Tips to help you select fieldbus sensors
April 28, 2005
By Ian Verhappen
People always ask me: “What makes fieldbus sensor selection different than flow, level, temperature or pressure sensor selection?” I tell them that fieldbus sensors use less power than conventional analogue sensors, and can do more with less-including sense and transmit multiple readings from a single device. The selection of the sensor itself remains unchanged.
Take a temperature transmitter, for example. Most fieldbus transmitters are capable of accepting, conditioning and transmitting two measurements from one field device. Some manufacturers have a temperature transmitter specifically designed to handle eight signals with a single device. The popular Coriolis meter has multiple signals that can be sent from a single device without modifications, extra wires, or alterations to the device’s design. The biggest advantage of fieldbus sensors is you require fewer devices and associated pipe penetrations, and save on cabling costs.
Before selecting a fieldbus supplier, you should consider a few things. When it comes to how much power a fieldbus system uses, the rule “less is more” applies. It is always better to select a device that requires little current and operates at a relatively low minimum voltage. Doing so will allow you to place more devices on a single network or segment, which will result in larger construction savings in the field.
Another consideration is the capacitance of the device as it impacts its ability to be Fieldbus Intrinsically Safe Concept (FISCO) certified. All things being equal, having a FISCO-certified device is better than an Intrinsically Safe (IS) device because you can install the FISCO-certified one in a wider variety of situations including IS. FISCO-certified devices also tend to be less taxing on your system.
Foundation Fieldbus uses the Interoperability Test Kit (ITK) to confirm device compliance against its specifications. It’s always a good idea to test your device against the latest version of the (usually) annually updated test kit to ensure you are taking advantage of all your device’s features. The current ITK is version 4.6. Version 5.0 is in the works and will likely be available at the end of the year.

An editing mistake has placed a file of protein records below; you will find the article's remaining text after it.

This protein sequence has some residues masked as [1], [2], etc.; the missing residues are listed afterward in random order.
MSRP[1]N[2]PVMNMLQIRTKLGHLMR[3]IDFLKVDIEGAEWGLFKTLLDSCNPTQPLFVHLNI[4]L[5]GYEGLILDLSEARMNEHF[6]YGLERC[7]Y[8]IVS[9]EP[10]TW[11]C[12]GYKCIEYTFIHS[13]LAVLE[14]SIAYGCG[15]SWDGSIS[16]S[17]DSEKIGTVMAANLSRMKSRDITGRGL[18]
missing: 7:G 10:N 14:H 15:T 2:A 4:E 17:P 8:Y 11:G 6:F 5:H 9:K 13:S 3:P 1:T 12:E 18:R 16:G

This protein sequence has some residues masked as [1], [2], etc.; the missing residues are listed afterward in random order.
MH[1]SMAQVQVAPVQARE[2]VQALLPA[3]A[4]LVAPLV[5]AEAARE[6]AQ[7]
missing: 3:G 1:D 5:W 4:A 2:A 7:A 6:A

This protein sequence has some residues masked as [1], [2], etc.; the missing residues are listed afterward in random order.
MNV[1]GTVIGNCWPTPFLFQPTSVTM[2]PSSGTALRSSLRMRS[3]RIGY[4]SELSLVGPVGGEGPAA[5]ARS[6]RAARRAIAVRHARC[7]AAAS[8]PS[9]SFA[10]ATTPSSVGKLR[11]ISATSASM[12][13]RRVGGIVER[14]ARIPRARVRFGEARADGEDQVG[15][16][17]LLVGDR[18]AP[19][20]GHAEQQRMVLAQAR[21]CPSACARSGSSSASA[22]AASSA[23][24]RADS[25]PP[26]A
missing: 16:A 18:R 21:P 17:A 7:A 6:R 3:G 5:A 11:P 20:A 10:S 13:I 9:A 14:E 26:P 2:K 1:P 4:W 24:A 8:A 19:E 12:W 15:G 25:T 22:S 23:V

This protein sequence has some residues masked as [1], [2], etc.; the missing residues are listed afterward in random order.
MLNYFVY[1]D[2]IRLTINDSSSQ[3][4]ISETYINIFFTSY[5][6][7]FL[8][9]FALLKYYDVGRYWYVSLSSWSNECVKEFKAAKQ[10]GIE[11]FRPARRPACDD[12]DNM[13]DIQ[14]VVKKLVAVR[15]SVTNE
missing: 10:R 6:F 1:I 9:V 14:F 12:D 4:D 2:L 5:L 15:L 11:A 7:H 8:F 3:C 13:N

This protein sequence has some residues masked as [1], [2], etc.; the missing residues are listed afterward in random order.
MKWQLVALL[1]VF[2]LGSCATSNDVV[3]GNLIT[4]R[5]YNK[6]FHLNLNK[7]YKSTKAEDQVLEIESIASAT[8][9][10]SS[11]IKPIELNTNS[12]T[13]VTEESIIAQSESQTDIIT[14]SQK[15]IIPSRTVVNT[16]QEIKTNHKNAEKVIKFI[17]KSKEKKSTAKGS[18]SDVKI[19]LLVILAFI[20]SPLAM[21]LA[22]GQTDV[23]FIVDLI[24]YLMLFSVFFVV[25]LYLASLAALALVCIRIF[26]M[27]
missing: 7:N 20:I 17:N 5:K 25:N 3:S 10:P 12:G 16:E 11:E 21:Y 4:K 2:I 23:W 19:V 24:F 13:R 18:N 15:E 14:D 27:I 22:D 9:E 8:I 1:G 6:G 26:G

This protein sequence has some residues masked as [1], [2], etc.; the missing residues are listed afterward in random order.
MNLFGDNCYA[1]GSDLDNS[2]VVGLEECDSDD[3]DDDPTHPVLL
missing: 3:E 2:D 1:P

ITK 4.6 is the first version that contains transducer-block testing. If you are planning to purchase a pressure transmitter, the transducer block in the device will now have to be compatible with this specification to obtain the Foundation’s approval.
Function blocks are the key to fieldbus technology. Since many host systems have trouble instantiating function blocks, it is important that each device have at least one instantiated function block, such as an AI, AO, DI or DO, to transmit at least a single value between the host and the field.
You also want to think about what function blocks you require, and in what format. A device with one AI generates a single output that can be used for control. A device with multiple AIs (MAI) is capable of a single output consisting of eight readings. Devices with multiple AI blocks can be used for closed loop control, with each block taking on a different value.
The other blocks to think about are the PID and LAS blocks. This is a personal choice, though you should have at least one device on each segment that is LAS capable so it can serve as the back-up LAS to the master or primary LAS in the host.
The last issue to consider is host compliance. If you have already selected your host system, you should check your supplier’s list of approved devices to confirm that the company has documented the operation of the device you want. The Host Interoperability System Test (HIST) and capabilities files allow the host system to support each device with the fieldbus checkmark.
Ian Verhappen is director of ICE-Pros, Inc., an independent instrument and control engineering consulting firm specializing in fieldbus, process analyzer sample systems and oil sands instrumentation/control. E-mail Ian at Ian.Verhappen@ICE-Pros.com or visit www.ICE-Pros.com.